The 24 Best Bucket List Adventures In the Whole Wide World
Three Races To Push You Out Of Your Comfort Zone
Ice baths, mud crawls, tightropes, monkey bars, climbing ropes… taken one at a time, the obstacles in a Tough Mudder race don’t seem so bad. But with 30 of them distributed along a 15km course, you’ll quickly realise why teamwork is vital. There are races all over the UK, as well as in the US and Canada. Or go in at the top by signing up for World’s Toughest Mudder, an annual 24-hour race, this year hosted by Alabama. This is what all of your functional training has been leading up to… toughmudder.co.uk
The sport started life as a bet between Swedish friends who wanted to do an archipelago pub crawl without using boats. Pubs are no longer a fixture – but you’ll have earned a drink by the time you finish. Swimrun competitors alternate between multiple running and swimming legs, keeping their running shoes and wetsuits on throughout. The UK’s leading organiser is Breca, with races in the Gower Peninsula, the Lake District, Loch Lomond and Jersey. The race series will be back in 2023, so take your spot at the start line.
Patagonian Expedition Race
Mixed teams of four compete every year in this 500km non-stop adventure race through the mountains, ice fields, fjords, islands, steppes, forests and peatlands of southern Chile. Competitors are tested on their skills in four sports – mountaineering, trekking, trail running, mountain biking and kayaking – but it’s race strategy and teamwork that are most crucial of all. The 2022 edition is due to take place in November. Find out more here.
Great Britain’s Secret Summer Surf Spot
Isle Of Tiree
The white-sand beaches of this tiny Inner Hebrides island face all directions so, whatever the sea conditions, you’ll almost always get surfable waves. ‘The Hawaii of the North’, Tiree enjoys some of the highest levels of sun in Britain. Surf schools Blackhouse Watersports and Wild Diamond cater for all abilities.
Three Unmissable Mountain-Biking Destinations
This legendary 10-mile trail across a beautiful lunar landscape, near Moab, Utah, has become something of a cliché in the mountain biking world. But that’s because it truly is a classic. You need to flick quickly between the gears as you grind up and down the short but steep climbs, following the painted white lines. Fortunately, the sandstone rock offers adhesive grip for bike tyres. Unfortunately, however, if you take a tumble, it’s going to leave a mark. Take your chances here.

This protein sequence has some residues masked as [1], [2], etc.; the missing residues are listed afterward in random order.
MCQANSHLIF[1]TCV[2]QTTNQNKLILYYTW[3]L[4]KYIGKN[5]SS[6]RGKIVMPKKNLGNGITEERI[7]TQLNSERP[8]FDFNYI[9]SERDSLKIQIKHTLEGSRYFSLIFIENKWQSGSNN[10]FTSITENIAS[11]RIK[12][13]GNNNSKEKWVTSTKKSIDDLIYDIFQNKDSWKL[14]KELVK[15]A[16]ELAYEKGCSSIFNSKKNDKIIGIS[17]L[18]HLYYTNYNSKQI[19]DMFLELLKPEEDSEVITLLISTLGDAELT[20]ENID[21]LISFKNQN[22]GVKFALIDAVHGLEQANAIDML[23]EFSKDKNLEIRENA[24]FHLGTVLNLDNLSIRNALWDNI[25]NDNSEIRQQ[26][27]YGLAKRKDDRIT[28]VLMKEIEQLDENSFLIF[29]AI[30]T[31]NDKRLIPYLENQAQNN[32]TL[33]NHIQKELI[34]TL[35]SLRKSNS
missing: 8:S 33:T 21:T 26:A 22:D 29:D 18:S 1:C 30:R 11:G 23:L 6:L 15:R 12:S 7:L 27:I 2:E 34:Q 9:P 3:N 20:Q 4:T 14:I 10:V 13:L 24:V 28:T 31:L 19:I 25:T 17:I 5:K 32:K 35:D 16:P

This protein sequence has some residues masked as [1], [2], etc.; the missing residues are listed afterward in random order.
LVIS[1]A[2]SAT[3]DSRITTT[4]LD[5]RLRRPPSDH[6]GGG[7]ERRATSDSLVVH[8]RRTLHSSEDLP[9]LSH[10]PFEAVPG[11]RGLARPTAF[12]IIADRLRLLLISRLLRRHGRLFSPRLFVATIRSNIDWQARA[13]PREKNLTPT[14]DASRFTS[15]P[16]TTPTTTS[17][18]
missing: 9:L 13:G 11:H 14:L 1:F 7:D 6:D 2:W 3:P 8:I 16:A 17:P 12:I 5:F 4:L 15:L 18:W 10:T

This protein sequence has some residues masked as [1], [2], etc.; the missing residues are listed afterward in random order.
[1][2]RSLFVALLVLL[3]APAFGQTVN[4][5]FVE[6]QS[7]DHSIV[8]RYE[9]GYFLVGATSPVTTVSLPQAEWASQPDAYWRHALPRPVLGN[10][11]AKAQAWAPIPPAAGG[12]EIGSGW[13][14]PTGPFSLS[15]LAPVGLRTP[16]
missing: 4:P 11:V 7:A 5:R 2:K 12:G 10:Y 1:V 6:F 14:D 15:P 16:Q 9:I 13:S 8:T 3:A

Dozens of new mountain bike parks have sprung up over the past couple of decades in the UK’s hillier regions. BikePark Wales, near Merthyr Tydfil, remains one of the best. There are 40-odd trails, of differing levels, with a mixture of swooping turns, tight forest tracks, gnarly rock sections, drop-offs and some very taxing jumps. Vans regularly drive riders and their bikes to the top of the hill.
Ischgl Ironbike Marathon
Known as one of Europe’s toughest mountain bike races, the Ischgl Ironbike Marathon is held every August in Austria. It sends riders 71km across the Silvretta mountain range, on a mixture of asphalt, gravel and single-track trails, with 3,200m of ascent in all. The views should almost take your mind off your burning legs and lungs. There are also three shorter races at 58km, 45km and 25km, plus an accompanying festival.
The Most Underrated Sea-Kayaking Spot
The Dalmatian Coast
You don’t need to go as far as Hawaii or Alaska for world-class kayaking. With its crystal-clear turquoise waters, Croatia’s Dalmatian Coast is peerless. Paddle through its hundreds of islands, secluded beaches, ethereal caves, olive groves and vineyards via the shorelines. Make time for some excellent Adriatic Mediterranean ‘refuelling’ stops. Book here.
Two Breathtaking Caving Adventures
The Vercors Massif
Beneath the Vercors Massif, near Grenoble, in the French Alps, are several vast networks connecting myriad underground caves – up to 4,000 of them, by some estimates. Vercors Aventure offer guided potholing trips for all levels, taking you through ‘labyrinths formed by underground rivers and lakes’, with plenty of stalactites and stalagmites along the way.
Abseil into the UK’s biggest subterranean cave, the 100m-deep Gaping Gill in north Yorkshire, which also has the highest unbroken waterfall in England. Twice a year, in the summer, Craven or Bradford potholing clubs will winch you down for a fee. Otherwise, you’ll need a very experienced caver to guide you through the long, circuitous passages of the underground route. Your superhero origin story starts here.
The Coolest Free-Solo Climbing Spot
Ha Long Bay
Getting your kicks needn’t compromise safety. The unusual cup shape of many of the limestone islets in Vietnam’s Ha Long Bay means even beginners can free-solo climb (that’s without ropes), knowing that if they fall, it will be into deep water rather than on to hard earth. (This is known as deep-water soloing.) Cat Ba Ventures, based on Cat Ba Island, offers boat trips out to the best climbs.
The World’s Most Brag-Worthy Hiking Trails
Like a sleeping dragon, the Mediterranean island of Corsica has a spiky, mountainous backbone – and it has the power to set light to your quads, too. The GR20 long-distance footpath runs along it for 110 miles, from Calenzana to Conca, soaring higher than 2,000m at its most spectacular sections. To complete it requires a lot of hiking, a bit of scrambling, nights in mountain refuges and a sturdy pair of knees. The world record is 30 hours. For the rest of us, set aside up to a fortnight.
West Highland Way